This is ultimately where keeping up with the Joneses comes from. It’s not really a conscious decision to buy stuff just because other people have it. It’s an ancient drive to fit in at all costs.

Moving on Up

In the modern world, this ends up being even worse than it sounds, because we tend to be around people that make similar amounts of money.

As our incomes rise and we move into new career fields, or positions at the company, or even neighborhoods, we surround ourselves with new people in higher income brackets.

Our comparison point changes so that no matter how much we make we always feel average at best. There is always somebody just above us on the income ladder.

The Dangers of Social Media

On top of this we now have to deal with social media.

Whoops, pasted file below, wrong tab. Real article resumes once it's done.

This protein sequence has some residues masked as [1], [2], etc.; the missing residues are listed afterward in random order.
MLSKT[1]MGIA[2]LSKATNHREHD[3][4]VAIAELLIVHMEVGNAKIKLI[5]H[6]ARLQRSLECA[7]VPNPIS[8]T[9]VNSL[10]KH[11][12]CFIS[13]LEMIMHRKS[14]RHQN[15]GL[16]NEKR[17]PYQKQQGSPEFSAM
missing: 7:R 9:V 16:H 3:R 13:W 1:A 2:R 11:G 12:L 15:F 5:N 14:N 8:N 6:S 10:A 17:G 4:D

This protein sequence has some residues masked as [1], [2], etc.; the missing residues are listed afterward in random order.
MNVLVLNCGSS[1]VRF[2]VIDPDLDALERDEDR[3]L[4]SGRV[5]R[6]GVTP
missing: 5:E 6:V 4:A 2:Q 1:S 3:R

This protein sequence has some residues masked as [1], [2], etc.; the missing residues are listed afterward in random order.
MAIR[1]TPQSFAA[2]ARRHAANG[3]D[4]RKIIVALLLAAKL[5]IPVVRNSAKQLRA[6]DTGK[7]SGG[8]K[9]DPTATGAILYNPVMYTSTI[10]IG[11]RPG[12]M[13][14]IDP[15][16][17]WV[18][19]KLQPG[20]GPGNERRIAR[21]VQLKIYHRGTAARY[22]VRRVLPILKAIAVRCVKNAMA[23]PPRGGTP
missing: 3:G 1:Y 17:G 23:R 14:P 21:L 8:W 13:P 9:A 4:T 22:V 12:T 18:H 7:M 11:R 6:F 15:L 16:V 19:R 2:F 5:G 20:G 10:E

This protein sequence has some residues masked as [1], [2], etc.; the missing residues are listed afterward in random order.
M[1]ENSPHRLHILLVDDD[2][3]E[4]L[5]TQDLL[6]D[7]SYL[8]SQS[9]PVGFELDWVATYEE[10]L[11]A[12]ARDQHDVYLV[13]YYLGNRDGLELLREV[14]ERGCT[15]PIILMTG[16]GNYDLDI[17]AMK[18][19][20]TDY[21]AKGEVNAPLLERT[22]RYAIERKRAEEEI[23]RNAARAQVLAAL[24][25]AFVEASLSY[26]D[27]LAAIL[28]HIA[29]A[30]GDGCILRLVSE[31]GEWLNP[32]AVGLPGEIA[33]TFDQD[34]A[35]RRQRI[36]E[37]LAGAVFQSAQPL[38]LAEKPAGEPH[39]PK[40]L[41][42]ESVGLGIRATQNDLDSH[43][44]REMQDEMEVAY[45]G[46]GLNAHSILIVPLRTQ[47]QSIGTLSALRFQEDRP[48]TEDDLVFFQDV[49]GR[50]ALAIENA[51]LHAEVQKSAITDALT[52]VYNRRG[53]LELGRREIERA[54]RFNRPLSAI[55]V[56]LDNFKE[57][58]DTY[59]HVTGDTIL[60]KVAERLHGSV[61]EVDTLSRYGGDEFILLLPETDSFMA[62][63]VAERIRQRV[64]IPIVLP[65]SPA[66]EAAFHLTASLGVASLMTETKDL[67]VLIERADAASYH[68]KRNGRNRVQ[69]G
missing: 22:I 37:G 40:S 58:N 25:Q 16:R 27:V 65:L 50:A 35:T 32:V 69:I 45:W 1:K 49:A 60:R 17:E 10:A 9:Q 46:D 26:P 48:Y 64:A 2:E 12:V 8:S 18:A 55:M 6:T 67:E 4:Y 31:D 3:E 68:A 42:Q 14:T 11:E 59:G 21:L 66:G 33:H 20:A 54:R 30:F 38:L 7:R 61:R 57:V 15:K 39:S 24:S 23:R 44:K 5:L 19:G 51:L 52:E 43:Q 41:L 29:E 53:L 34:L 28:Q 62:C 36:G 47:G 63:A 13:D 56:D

Not only are you seeing what your coworkers are driving and what your neighbors are living in, you’re seeing all the cool vacation photos and home renovation posts of everyone you’ve ever known at any stage of your life.

Social media allows people to share the parts of their lives that they want to share. It allows them to paint their lives in the best light. You see the good parts, but not the bad. You see your friend partying every weekend, but you don’t see him working until midnight every weekday.

When you are jealous of someone’s beautiful house or someone else’s extravagant trips, you don’t see the sacrifices and trade-offs that they made to get that beautiful house or those extravagant trips. Maybe if you knew the whole picture you would prefer the choices you’ve made, the things you have, and the trips you’ve taken.

Gratitude and Mindfulness

The way to defeat social comparison is the same as valuing the things you own: be grateful and be mindful. Step back and think about the big picture. Make your own highlight reel. Appreciate the good things in your life.